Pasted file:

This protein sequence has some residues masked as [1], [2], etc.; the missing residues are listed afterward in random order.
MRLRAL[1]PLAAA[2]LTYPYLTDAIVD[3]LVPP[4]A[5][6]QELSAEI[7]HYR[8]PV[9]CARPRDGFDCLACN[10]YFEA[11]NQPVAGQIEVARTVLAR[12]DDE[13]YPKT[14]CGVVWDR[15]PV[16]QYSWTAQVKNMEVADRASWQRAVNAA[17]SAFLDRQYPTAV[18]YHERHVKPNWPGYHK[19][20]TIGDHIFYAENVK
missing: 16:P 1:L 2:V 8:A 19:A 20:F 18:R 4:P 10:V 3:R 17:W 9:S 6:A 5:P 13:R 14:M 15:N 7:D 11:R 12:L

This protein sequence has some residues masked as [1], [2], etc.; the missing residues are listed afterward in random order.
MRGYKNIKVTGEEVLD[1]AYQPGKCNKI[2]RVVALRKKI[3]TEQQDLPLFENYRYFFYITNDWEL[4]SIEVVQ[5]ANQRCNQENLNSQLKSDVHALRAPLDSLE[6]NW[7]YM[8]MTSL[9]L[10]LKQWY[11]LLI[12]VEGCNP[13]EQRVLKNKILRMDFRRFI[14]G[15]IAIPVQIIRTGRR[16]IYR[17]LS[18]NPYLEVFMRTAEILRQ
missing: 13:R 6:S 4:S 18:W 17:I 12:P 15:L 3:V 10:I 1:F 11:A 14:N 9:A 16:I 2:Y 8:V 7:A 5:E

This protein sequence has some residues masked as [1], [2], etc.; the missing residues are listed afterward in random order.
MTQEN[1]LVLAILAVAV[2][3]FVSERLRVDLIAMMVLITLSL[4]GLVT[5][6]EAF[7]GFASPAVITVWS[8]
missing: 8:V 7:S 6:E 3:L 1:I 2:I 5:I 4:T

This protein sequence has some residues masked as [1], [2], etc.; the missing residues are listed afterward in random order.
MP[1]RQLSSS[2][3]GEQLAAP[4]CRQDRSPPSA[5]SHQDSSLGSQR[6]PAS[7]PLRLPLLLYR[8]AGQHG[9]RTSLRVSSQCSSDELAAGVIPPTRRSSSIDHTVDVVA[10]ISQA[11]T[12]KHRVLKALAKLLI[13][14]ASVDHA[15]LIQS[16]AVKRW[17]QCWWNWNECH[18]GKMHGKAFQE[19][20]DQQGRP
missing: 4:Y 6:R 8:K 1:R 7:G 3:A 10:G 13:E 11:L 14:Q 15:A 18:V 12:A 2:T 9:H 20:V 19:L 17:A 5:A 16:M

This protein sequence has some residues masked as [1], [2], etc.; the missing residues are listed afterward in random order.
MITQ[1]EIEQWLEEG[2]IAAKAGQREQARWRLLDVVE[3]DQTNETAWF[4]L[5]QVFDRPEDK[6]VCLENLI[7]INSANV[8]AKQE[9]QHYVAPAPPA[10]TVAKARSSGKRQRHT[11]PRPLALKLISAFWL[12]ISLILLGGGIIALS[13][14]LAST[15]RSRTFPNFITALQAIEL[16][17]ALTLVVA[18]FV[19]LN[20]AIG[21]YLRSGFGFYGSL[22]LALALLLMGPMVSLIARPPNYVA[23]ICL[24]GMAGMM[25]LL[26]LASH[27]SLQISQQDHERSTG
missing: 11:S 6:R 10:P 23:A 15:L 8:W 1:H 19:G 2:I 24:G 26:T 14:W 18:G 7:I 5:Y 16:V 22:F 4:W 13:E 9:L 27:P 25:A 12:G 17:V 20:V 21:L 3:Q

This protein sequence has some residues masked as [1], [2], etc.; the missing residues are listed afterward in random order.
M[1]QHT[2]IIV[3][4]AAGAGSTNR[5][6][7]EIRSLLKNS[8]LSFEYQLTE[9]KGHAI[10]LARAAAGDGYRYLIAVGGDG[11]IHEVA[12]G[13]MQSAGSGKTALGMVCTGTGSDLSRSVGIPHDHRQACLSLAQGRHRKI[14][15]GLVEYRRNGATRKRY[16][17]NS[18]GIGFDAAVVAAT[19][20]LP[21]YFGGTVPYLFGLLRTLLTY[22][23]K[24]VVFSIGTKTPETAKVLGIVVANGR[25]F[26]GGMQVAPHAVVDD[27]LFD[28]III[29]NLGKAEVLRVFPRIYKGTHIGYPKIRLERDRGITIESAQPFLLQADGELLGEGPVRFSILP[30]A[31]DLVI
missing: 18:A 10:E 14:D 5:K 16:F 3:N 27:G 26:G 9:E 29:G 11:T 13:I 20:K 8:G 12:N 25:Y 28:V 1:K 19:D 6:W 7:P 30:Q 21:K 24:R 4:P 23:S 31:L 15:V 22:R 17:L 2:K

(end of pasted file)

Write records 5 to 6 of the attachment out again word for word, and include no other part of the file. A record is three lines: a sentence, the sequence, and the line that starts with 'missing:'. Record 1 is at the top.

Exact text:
This protein sequence has some residues masked as [1], [2], etc.; the missing residues are listed afterward in random order.
MITQ[1]EIEQWLEEG[2]IAAKAGQREQARWRLLDVVE[3]DQTNETAWF[4]L[5]QVFDRPEDK[6]VCLENLI[7]INSANV[8]AKQE[9]QHYVAPAPPA[10]TVAKARSSGKRQRHT[11]PRPLALKLISAFWL[12]ISLILLGGGIIALS[13][14]LAST[15]RSRTFPNFITALQAIEL[16][17]ALTLVVA[18]FV[19]LN[20]AIG[21]YLRSGFGFYGSL[22]LALALLLMGPMVSLIARPPNYVA[23]ICL[24]GMAGMM[25]LL[26]LASH[27]SLQISQQDHERSTG
missing: 11:S 6:R 10:P 23:A 15:L 8:W 1:H 19:G 2:I 24:G 26:T 14:W 18:G 7:I 5:Y 16:V 22:F 4:W 13:E 9:L 27:P 25:A 12:G 17:V 20:V 21:L 3:Q

This protein sequence has some residues masked as [1], [2], etc.; the missing residues are listed afterward in random order.
M[1]QHT[2]IIV[3][4]AAGAGSTNR[5][6][7]EIRSLLKNS[8]LSFEYQLTE[9]KGHAI[10]LARAAAGDGYRYLIAVGGDG[11]IHEVA[12]G[13]MQSAGSGKTALGMVCTGTGSDLSRSVGIPHDHRQACLSLAQGRHRKI[14][15]GLVEYRRNGATRKRY[16][17]NS[18]GIGFDAAVVAAT[19][20]LP[21]YFGGTVPYLFGLLRTLLTY[22][23]K[24]VVFSIGTKTPETAKVLGIVVANGR[25]F[26]GGMQVAPHAVVDD[27]LFD[28]III[29]NLGKAEVLRVFPRIYKGTHIGYPKIRLERDRGITIESAQPFLLQADGELLGEGPVRFSILP[30]A[31]DLVI
missing: 18:A 10:E 14:D 5:K 16:F 3:N 27:G 26:G 9:E 29:G 11:T 13:I 20:K 8:G 12:N 25:Y 28:V 1:K 19:D 6:W 7:P 30:Q 21:K 24:R 4:P 23:S 31:L 15:V 22:R 17:L 2:K